A special rule was included to give recognition to the income related to mortgage servicing.  These types of contracts were excluded from the provision that allowed acceleration of the recognition of income in particular circumstances of divergence between the financial and tax accounting processes.

Funding for Real Estate Projects

Real Estate Investment and Public Pension Plans

No House proposal was included related to subjecting government pension plans to tax on unrelated business income.

Multinational Groups – Interest Limitation

The amount of U.S. interest expense that a domestic corporation can deduct when it is a member of an international financial reporting group was not limited.

Home Ownership – Mortgage Interest Deductions

The tax reform caps the debt eligible for the home mortgage deduction to $750,000, unless the debt was incurred prior to Dec. 15, 2017, in which case it is limited to $1,000,000.  A taxpayer may also include the interest on debt used to acquire a second home in the deduction.  The key change in this type of deduction is that the the deduction for interest paid on a home equity loan is removed, and extended the scope to home equity loans already in existence at the time.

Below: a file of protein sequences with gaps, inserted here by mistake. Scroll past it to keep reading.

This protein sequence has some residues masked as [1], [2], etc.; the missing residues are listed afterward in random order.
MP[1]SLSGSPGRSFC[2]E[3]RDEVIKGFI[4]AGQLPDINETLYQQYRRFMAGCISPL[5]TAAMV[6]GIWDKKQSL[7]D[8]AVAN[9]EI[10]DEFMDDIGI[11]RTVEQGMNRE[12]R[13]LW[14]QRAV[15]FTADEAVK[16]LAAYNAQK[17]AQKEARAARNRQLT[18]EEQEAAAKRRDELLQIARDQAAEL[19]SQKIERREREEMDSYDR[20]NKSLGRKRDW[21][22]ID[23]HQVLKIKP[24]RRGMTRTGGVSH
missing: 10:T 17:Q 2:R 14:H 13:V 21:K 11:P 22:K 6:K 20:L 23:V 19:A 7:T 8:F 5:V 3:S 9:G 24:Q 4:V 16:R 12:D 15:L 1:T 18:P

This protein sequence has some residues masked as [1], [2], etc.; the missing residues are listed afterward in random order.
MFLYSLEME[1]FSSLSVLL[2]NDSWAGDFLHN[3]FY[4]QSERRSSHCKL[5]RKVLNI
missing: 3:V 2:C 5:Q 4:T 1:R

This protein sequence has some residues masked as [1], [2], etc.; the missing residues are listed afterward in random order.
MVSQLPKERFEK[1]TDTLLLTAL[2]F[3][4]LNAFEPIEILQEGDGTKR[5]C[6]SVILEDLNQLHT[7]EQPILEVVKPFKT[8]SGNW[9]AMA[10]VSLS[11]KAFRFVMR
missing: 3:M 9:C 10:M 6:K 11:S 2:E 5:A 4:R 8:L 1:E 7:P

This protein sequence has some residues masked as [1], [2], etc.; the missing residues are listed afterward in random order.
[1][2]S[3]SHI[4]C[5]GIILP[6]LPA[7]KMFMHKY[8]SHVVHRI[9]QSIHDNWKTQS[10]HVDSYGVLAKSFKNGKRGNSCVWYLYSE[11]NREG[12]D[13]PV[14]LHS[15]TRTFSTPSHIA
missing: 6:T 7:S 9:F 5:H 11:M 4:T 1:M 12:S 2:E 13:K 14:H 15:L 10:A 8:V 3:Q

Capital Gains Exclusion – Principal Residence

The exclusion of gain on the sale of a principal residence was preserved, and the ownership period by the taxpayer to qualify for the exclusion (being two of the last 5 years), was not extended.

 

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Fulton Abraham Sanchez, CPA

Fulton Abraham Sánchez, CPA is a Certified Public Accountant, specialized In Tax Planning, International Business, Wealth Management and Offshore Banking. You can email him to fa@fascpaconsultants.com or follow us on Facebook : FAS CPA & Consultants.